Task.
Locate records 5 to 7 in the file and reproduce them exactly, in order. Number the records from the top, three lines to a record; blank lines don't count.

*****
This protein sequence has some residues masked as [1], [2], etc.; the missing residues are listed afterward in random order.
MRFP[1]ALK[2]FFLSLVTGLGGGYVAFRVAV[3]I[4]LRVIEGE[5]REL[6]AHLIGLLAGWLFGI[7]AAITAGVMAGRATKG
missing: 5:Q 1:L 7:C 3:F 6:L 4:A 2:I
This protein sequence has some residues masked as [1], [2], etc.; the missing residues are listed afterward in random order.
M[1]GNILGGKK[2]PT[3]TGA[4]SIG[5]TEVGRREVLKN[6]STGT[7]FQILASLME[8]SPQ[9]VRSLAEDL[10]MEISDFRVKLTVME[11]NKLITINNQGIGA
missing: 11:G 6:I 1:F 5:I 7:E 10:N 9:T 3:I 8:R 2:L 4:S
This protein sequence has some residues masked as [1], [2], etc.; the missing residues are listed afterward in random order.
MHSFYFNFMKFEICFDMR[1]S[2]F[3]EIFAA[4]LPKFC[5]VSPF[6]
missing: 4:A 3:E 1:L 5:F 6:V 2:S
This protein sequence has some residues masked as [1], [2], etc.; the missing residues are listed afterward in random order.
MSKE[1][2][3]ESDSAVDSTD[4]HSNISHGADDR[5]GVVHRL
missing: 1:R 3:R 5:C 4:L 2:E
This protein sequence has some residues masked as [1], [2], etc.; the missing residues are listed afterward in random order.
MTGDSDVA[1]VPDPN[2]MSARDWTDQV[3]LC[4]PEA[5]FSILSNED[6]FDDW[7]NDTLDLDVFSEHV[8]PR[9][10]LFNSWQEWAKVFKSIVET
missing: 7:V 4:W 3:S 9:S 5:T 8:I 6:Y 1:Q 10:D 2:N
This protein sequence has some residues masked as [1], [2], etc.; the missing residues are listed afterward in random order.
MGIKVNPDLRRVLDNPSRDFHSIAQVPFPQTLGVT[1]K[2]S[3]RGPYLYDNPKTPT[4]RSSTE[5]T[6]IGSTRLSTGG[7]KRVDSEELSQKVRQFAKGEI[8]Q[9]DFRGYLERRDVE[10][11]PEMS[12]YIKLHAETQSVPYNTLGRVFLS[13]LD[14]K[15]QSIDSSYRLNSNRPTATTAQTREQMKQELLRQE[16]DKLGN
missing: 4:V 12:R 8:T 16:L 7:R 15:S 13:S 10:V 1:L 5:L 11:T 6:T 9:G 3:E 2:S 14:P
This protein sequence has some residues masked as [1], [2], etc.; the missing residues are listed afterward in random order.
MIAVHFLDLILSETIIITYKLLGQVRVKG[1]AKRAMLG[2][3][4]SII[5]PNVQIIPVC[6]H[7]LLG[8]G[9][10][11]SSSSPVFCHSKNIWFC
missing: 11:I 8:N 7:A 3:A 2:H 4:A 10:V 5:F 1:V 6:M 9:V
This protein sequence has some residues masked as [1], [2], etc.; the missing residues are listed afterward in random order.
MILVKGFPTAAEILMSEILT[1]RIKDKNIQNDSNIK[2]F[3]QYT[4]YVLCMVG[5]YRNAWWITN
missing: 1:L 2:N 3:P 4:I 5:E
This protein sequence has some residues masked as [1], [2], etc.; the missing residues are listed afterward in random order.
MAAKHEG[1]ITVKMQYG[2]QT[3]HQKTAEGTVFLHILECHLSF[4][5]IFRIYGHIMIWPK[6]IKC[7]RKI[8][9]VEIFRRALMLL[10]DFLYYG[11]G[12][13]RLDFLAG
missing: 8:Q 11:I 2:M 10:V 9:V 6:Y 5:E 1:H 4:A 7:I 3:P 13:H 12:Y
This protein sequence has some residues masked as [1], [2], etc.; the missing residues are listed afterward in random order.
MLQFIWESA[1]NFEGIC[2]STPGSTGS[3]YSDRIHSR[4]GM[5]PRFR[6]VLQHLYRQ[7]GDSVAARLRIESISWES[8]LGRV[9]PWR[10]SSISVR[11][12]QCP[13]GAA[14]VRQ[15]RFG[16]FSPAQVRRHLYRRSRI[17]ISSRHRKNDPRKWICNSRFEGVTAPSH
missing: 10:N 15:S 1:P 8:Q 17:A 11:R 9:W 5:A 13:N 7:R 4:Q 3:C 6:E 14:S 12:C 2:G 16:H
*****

This protein sequence has some residues masked as [1], [2], etc.; the missing residues are listed afterward in random order.
MTGDSDVA[1]VPDPN[2]MSARDWTDQV[3]LC[4]PEA[5]FSILSNED[6]FDDW[7]NDTLDLDVFSEHV[8]PR[9][10]LFNSWQEWAKVFKSIVET
missing: 7:V 4:W 3:S 9:S 5:T 8:I 6:Y 1:Q 10:D 2:N
This protein sequence has some residues masked as [1], [2], etc.; the missing residues are listed afterward in random order.
MGIKVNPDLRRVLDNPSRDFHSIAQVPFPQTLGVT[1]K[2]S[3]RGPYLYDNPKTPT[4]RSSTE[5]T[6]IGSTRLSTGG[7]KRVDSEELSQKVRQFAKGEI[8]Q[9]DFRGYLERRDVE[10][11]PEMS[12]YIKLHAETQSVPYNTLGRVFLS[13]LD[14]K[15]QSIDSSYRLNSNRPTATTAQTREQMKQELLRQE[16]DKLGN
missing: 4:V 12:R 8:T 16:L 7:R 15:S 13:S 10:V 1:L 5:L 11:T 6:T 9:G 3:E 2:S 14:P
This protein sequence has some residues masked as [1], [2], etc.; the missing residues are listed afterward in random order.
MIAVHFLDLILSETIIITYKLLGQVRVKG[1]AKRAMLG[2][3][4]SII[5]PNVQIIPVC[6]H[7]LLG[8]G[9][10][11]SSSSPVFCHSKNIWFC
missing: 11:I 8:N 7:A 3:A 2:H 4:A 10:V 5:F 1:V 6:M 9:V